Ian King (Bloomberg) -- Intel Corp., the world’s second-biggest semiconductor maker, reported second-quarter results that beat analysts’ estimates on most measures and raised its full-year outlook. But the shares fell as some analysts saw signs that growth may slow at the end of the year.
Revenue in the current period will be about $18.1 billion, plus or minus $500 million, the company said in a statement Thursday. That compares with an average analyst estimate of $17.6 billion, though still fell short of some of the most bullish projections. For the full year, Intel increased its revenue target to a record $69.5 billion. Even so, some investors may have done the math and decided that indicates fourth quarter growth will slow, said Stifel Nicolaus analyst Kevin Cassidy.
The shares slipped as much as 5 percent in extended trading in New York. They had earlier closed at $52.16 in New York, leaving them up 13 percent this year. That compares with a 10 percent gain by the Philadelphia Stock Exchange Semiconductor Index.
The results are the first after the departure of Chief Executive Officer Brian Krzanich, who was removed in June after the chipmaker learned he’d had an extramarital relationship with a subordinate. While the board named Chief Financial Officer Robert Swan as the interim CEO, some said Intel could be more vulnerable amid a leadership vacuum. Intel is already struggling with manufacturing difficulties and rivals that are trying to muscle in on its lucrative dominance of computer chips.
The second-quarter report showed little evidence of that as operators of giant data centers such as Google Inc. and Amazon.com continued to pour money into their networks, which are built on Intel’s silicon. Revenue was helped by customers buying higher performance products which carry more hefty price tags, Swan said in an interview.
“There’s a good macro environment,” said Swan. “Customers across the board are trading up.”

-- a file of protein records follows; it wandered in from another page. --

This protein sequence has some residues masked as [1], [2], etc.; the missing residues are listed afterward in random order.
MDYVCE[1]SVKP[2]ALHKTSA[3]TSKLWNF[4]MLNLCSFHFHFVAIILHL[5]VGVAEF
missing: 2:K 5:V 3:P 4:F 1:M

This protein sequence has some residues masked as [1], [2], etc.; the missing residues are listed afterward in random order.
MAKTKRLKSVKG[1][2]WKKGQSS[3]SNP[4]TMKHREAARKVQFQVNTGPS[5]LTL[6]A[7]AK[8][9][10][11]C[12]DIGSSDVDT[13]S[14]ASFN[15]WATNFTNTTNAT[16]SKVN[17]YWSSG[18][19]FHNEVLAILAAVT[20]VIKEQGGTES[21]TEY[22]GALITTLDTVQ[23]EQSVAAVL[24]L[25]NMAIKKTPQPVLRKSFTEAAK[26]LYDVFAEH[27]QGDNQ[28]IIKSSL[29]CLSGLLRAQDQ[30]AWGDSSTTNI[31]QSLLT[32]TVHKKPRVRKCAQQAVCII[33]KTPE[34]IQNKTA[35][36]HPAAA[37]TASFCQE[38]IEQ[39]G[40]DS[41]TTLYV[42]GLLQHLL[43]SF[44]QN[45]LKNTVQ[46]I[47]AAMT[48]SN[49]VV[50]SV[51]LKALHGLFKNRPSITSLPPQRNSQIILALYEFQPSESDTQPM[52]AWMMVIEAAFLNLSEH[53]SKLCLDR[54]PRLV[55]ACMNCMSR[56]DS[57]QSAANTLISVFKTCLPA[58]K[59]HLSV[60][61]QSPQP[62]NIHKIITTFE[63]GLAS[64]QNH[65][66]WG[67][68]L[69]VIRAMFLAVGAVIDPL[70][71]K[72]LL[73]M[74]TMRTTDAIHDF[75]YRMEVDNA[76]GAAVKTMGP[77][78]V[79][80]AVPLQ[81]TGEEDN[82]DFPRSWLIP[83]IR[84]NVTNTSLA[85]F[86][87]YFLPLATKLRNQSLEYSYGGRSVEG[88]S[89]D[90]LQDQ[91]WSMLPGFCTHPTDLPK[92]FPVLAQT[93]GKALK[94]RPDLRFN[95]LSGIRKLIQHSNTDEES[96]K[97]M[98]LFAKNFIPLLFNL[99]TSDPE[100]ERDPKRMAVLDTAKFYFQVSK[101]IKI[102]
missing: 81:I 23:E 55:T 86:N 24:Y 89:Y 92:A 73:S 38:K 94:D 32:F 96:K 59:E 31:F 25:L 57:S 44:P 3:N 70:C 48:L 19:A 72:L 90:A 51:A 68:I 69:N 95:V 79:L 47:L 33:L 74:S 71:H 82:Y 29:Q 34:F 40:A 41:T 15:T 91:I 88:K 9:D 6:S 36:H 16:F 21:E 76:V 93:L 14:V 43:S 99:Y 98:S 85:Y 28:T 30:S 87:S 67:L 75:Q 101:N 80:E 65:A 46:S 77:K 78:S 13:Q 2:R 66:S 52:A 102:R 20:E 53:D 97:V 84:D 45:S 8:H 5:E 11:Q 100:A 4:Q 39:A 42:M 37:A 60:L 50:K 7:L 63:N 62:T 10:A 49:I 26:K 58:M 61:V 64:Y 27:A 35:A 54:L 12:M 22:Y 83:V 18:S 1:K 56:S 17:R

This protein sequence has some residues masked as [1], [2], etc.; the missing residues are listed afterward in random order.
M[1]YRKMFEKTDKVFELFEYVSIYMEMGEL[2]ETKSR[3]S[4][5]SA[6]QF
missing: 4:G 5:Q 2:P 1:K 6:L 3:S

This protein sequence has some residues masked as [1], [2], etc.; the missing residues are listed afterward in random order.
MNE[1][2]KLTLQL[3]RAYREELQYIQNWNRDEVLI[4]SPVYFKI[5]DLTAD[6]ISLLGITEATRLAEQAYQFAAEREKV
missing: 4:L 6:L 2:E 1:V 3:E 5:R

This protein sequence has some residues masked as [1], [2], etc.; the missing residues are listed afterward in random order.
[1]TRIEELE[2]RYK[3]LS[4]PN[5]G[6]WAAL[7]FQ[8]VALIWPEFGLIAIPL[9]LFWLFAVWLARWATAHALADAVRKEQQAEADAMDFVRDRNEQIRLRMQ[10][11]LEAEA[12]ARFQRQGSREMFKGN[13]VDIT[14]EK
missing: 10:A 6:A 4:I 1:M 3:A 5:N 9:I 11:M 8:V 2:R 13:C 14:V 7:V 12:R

Intel’s data center group reported a revenue surge of 27 percent to $5.5 billion. Personal computer processor sales jumped 6 percent from a year ago to $8.7 billion, Intel said.
In the second quarter net income was $5 billion, or $1.05 a share, compared with $2.8 billion, or 58 cents in the same period a year earlier. Sales rose 15 percent to $17 billion.
Krzanich left Intel at record performance levels financially but facing a group of new challengers: the computer processing market Intel dominates is reshaping itself to deal with the latest trends, such as artificial intelligence. Swan stepped into the top post while the company conducts a search for its next leader, though he has told employees that he doesn’t want the job permanently, a person familiar with the matter has said.
In one of his final appearances in front of a Wall Street audience, Krzanich told investors and analysts on the company’s first-quarter earnings conference call that Intel’s migration to new manufacturing technology was taking longer than planned. That ability to move quicker than rivals has been a cornerstone of the company’s success over the years, giving it the ability to field processors that are faster, smaller and cost less to make.
Under Krzanich’s leadership, Intel tried to spread its bets. It’s added programmable chips for artificial intelligence workloads in data centers, it's jumped back into the booming memory chip industry and is making progress, after years of futility, in the market for chips that power mobile phones by becoming a supplier to Apple Inc.
But those endeavors aren’t big enough to change Intel’s trajectory quickly. The company’s more than 80 percent market share in personal computer chips and near-monopoly in server chips generate a huge amount of revenue and profit that other divisions struggle to match. Even in a declining market, Intel’s PC chip division had sales of $34 billion last year, larger than any other chip company’s total apart from Samsung Electronics Co.